Beyond the three key categories of backup procedure, media management, and data restoration, you may want to think through a few more miscellaneous details and include them in your backup policy.
Because your backup policy is a document intended not just for computer geeks but for executives and run-of-the-mill employees, make sure you spell out exactly what everything means in nontechnical language. It might be helpful to have a brief "definitions" section toward the beginning where you state just what you mean by words like "backup," "incremental," and "restore."
Even though you've already specified where people go when they need to have files restored, your policy should also indicate other responsible parties. Who has physical access to the backup media? Who knows the pass phrase for encrypted backups? Who makes the policy decisions? These might be titles or positions rather than individual names, but either way, make it clear.
The hardware that backs up your computers-the servers, tape drives, hard drives, and so on-needs routine cleaning and other maintenance. Some components may need to be replaced or upgraded from time to time. Backup software will require updates. State in your backup policy who's responsible for maintaining the system, and (at least in broad terms) what sort of maintenance schedule is followed.
Private and Public Policies
I've been advocating the creation of a backup policy that every single computer user in your organization will read. But some facts aren't really for public consumption-things like encryption pass phrases and the exact location of offsite storage. Also, some of the implementation details are too technical for the average user to be concerned with. So consider creating two different versions of your policy statement. One will be a short, snappy, one-page overview for the common folk, and the other will be a thorough guide for the technical people who will implement the system.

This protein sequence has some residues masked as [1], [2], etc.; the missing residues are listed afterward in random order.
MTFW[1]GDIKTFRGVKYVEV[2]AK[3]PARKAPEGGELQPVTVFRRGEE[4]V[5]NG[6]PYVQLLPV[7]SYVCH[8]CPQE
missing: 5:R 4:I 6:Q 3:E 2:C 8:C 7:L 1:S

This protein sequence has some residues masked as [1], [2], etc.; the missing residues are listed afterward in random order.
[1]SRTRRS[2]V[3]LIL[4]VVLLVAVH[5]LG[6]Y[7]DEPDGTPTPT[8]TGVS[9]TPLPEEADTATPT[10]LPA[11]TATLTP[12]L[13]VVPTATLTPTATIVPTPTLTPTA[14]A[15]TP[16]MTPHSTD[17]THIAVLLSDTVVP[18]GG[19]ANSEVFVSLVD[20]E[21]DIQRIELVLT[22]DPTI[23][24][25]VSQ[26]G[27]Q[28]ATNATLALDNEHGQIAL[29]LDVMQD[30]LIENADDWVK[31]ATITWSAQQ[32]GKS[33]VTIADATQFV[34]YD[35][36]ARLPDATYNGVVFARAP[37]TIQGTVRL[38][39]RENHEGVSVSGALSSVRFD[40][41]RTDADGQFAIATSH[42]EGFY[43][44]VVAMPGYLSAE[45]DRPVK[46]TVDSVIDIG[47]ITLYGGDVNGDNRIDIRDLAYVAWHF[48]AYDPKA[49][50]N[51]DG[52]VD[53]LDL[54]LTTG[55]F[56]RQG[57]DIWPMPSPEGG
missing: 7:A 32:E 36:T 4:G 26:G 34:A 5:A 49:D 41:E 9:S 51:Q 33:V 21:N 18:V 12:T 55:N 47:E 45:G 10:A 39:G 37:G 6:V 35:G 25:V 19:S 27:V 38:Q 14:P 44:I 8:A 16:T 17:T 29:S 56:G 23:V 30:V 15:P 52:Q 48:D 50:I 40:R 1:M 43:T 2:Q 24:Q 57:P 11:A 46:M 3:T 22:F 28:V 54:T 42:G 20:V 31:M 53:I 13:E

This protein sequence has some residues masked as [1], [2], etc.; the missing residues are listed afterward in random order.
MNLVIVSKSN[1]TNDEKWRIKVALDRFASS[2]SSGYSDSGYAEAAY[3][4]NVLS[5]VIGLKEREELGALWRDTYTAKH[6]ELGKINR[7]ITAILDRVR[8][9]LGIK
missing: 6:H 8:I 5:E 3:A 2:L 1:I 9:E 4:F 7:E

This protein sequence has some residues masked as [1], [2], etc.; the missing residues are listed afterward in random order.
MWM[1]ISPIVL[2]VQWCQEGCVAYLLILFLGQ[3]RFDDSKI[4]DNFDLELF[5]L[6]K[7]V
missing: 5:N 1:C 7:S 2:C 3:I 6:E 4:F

Your finished backup policy, which should be a great deal shorter than this article, serves two important purposes. First, it should guide the creation (or rehabilitation) of your backup system, ensuring that all the important factors are weighed before reaching specific hardware, software, or implementation decisions. And second, it tells everyone who uses your network exactly what to expect-from the technology and from you. Will their data, and their company, be safe in the event of a major catastrophe or a minor user error? Making sure that's true is the function of your backup system, and conveying a sense of confidence to your users is the function of your backup policy.
Joe Kissell is Senior Editor of TidBITS, a frequent contributor to Macworld, and author of numerous books and ebooks about Mac OS X, including Take Control of Mac OS X Backups, Take Control of Easy Backups in Leopard, and Real World Mac Maintenance and Backups. You can reach him at firstname.lastname@example.org.